1

1

1

1

1

1

1

1

1

1

2

3

4

5

6

7

8

9

1

3

6

10

15

21

28

36

45

1

4

10

20

35

56

84

120

165

1

5

15

35

70

126

210

330

495

1

6

21

56

126

252

462

792

1287

1

7

28

84

210

462

924

1716

3003

1

8

36

120

330

792

1716

3432

6435

1

9

45

165

495

1287

3003

6435

12870

Now an especially interesting feature with respect to these
numbers can be made where n is a prime number. .
If we look at the entry with respect to n = 2, a unique
pattern unfolds, whereby numbers follow a cyclical pattern of 2 members, where
the 1^{st} when divided by 2 leaves a remainder of 1, and where 2 is
then a factor of the 2^{nd} number.
Then when we look at the entry with respect to n = 3,
another unique pattern unfolds, whereby numbers now follow a cyclical pattern
of 3 members, whereby the 1^{st} when divided by 3 leaves a remainder
of 1, with 3 then a factor of the other two numbers.
Finally to again illustrate, with respect to n = 5, another
unique pattern unfolds, whereby numbers follow a cyclical pattern of 5 members,
whereby the 1st when divided by 5 leaves a remainder of 1, with 5 a
factor of the other 4 members of the cyclical group.
Then when n is not prime, no such unique cyclical pattern
unfolds.
For example when n = 4, the 1st number (in the first group
of 4) leaves a remainder of 1 (when divided by 4). However the 1^{st}
number (in the next group of 4 i.e. 35) leaves a remainder of 3 (when divided
by 4).
Also, though 4 for example is a factor of the second member
(of the first group of 4) it is not a factor of the 3^{rd} member.
So again in an “Alice in Wonderland” type manner this
provides in principle a valid manner for testing whether any number is prime,
which in general terms can be expressed as follows.
With respect to the unique number sequences associated with
the polynomial equation,
(x – 1)^{n }=
0, for n = 1, 2, 3, 4,…,
if n is prime then a unique cyclical sequence of n
individual members will unfold, whereby the 1st member of each cyclical group
will always leave a remainder of 1 (when divided by n) with n then being a
factor of the other (n – 1) members of the group.
And if this is not the case, then n is not a prime number.
As the unique number sequences involved are potentially
infinite, this would then strictly prove a neverending process.
However if the required pattern for prime numbers applies to
the 1st cyclical group of members involved, then it will apply to all further groups.
Therefore we can more simply restate the position as
follows.
With respect to the unique number sequences associated with
the polynomial equation,
(x – 1)^{n }=
0, for n = 1, 2, 3, 4,…,
if n is prime, then a unique cyclical sequence of n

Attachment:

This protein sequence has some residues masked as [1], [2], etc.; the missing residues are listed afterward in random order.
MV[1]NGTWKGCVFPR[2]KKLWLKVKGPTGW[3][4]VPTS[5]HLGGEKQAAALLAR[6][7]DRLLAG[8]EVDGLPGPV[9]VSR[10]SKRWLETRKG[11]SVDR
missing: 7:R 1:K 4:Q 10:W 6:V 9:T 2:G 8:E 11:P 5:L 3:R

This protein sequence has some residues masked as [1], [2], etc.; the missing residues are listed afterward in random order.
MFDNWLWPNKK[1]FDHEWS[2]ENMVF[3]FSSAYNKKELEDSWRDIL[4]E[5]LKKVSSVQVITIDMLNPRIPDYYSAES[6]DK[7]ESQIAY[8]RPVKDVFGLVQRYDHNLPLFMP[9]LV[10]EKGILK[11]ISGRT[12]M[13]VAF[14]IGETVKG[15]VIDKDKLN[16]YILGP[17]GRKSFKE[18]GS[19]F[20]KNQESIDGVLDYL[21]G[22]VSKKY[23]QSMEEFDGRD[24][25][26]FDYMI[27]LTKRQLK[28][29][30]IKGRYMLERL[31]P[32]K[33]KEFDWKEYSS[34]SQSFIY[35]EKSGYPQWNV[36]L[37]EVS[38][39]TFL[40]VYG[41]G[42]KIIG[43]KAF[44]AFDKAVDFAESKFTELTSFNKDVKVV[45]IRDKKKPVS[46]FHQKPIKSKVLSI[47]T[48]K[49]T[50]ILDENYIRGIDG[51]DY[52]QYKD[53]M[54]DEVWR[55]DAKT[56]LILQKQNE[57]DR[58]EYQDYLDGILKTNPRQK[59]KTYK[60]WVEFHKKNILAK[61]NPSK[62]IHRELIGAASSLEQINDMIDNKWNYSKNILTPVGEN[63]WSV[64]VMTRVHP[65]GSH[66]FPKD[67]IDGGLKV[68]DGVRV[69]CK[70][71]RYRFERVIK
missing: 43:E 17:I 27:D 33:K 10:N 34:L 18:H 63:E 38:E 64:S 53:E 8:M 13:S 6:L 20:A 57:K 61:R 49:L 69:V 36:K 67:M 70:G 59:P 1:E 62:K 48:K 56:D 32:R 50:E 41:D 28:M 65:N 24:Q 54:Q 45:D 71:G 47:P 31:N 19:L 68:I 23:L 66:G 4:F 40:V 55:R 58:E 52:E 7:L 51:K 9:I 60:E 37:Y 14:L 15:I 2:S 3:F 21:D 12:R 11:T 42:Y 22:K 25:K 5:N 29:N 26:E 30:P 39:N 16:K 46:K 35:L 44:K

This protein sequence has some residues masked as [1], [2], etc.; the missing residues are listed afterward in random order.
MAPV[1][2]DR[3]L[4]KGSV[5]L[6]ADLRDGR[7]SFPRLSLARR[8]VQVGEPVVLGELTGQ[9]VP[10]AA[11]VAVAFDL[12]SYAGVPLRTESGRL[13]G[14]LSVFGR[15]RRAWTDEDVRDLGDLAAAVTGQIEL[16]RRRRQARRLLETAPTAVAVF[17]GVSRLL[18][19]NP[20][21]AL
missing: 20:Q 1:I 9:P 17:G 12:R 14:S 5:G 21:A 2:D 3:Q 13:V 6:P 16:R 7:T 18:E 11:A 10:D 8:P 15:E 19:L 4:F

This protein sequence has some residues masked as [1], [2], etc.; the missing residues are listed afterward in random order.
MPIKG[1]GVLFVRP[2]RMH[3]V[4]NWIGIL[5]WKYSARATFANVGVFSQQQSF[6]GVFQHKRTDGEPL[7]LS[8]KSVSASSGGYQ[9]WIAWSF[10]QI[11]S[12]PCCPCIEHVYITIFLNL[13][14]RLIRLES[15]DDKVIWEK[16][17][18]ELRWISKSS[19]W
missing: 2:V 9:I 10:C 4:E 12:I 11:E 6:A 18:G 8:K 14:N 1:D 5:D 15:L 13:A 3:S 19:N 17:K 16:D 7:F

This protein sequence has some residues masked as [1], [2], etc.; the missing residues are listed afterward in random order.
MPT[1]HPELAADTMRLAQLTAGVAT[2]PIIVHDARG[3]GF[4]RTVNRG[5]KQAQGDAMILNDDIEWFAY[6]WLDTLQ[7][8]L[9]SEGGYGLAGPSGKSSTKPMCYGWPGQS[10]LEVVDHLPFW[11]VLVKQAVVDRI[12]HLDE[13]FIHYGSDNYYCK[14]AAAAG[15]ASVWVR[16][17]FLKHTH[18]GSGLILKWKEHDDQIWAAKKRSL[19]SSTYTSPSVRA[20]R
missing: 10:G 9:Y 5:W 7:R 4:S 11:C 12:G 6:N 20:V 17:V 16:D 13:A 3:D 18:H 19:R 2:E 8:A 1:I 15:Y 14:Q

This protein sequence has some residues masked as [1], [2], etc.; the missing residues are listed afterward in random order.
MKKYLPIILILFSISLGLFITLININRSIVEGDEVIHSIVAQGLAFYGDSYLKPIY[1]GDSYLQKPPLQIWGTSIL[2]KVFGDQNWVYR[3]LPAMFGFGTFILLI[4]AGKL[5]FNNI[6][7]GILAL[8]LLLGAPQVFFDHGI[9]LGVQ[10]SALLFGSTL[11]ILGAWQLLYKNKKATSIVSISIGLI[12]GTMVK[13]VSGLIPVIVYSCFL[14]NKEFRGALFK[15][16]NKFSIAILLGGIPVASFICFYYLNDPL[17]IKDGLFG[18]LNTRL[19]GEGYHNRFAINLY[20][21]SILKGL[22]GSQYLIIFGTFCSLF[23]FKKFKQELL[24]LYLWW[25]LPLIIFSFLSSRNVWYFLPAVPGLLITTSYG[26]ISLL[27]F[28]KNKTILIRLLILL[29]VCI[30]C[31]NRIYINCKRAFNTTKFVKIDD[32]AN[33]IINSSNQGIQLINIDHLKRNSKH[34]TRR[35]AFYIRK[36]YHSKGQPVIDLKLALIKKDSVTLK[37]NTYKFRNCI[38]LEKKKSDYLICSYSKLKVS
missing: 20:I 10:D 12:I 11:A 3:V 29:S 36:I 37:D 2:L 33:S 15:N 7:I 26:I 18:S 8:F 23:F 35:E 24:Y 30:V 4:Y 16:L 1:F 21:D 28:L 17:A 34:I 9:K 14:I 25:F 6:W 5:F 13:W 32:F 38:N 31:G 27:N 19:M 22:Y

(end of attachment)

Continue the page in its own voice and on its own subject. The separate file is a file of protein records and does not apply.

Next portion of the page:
individual members will unfold, whereby the 1st member of the first cyclical
group will leave a remainder of 1 (when divided by n) with n then a
factor of the other (n – 1) members of the group.
For example if 7 is prime, the unique cyclical sequence of
7 individual members will unfold, whereby the 1st member (i.e. 1) of the first
cyclical group leaves a remainder of 1 (when divided by 7) with 7 then being a
factor of the other 6 members of the group.
And as we can see from the table, these six members are 7, 28,
84, 210, 464 and 924 respectively with 7 a constituent factor of all these
numbers.
So 7 therefore is a prime number. (Incidentally the next
number, which is then the 1^{st} member of the next cyclical group i.e.
1716 as expected, then leaves a remainder of 1, when divided by 7).
However 8 clearly is not prime. Whereas the 1^{st} member
 as is always the case  leaves a remainder of 1 (when divided by 8), 8 is not
a factor for example of the second i.e. 36 of the remaining seven members of
the group.
As I have mentioned on many occasions in these blog entries,
there are really two complementary ways of defining a prime number.
The standard (Type 1) approach, based on cardinal number identity,
defines a prime as an indivisible “building block” of the natural number system,
so that it has no constituent factors (other than itself and 1). This
corresponds directly with the quantitative aspect of number.
However the alternative (Type 2) approach based on ordinal
number identity defines a prime in reverse as a group that is already composed of natural
number members.
So for example 5 as a prime number is thereby necessarily
composed of its 1^{st}, 2^{nd}, 3^{rd}, 4^{th},
and 5^{th} members.
This directly corresponds with the qualitative aspect of
number, which then indirectly can be expressed in quantitative fashion through
obtaining the 5 roots of 1.
Now interestingly as one of the n roots of 1 is always 1,
this thereby is not unique.
So for a prime number n, the remaining (n – 1) roots are
unique.
So what we have uncovered therefore through these unique
number sequences of a simple type of polynomial equation, is an
approach to the primes that reflects the ordinal (qualitative) rather than
cardinal (quantitative) definition of a prime.
So once again from the standard cardinal perspective, a
number n is prime if it has no constituent prime factors.
However, from this alternative ordinal perspective, a number
n is prime if it is a constituent factor of a unique group of n – 1 members (with
the remaining member = 1).
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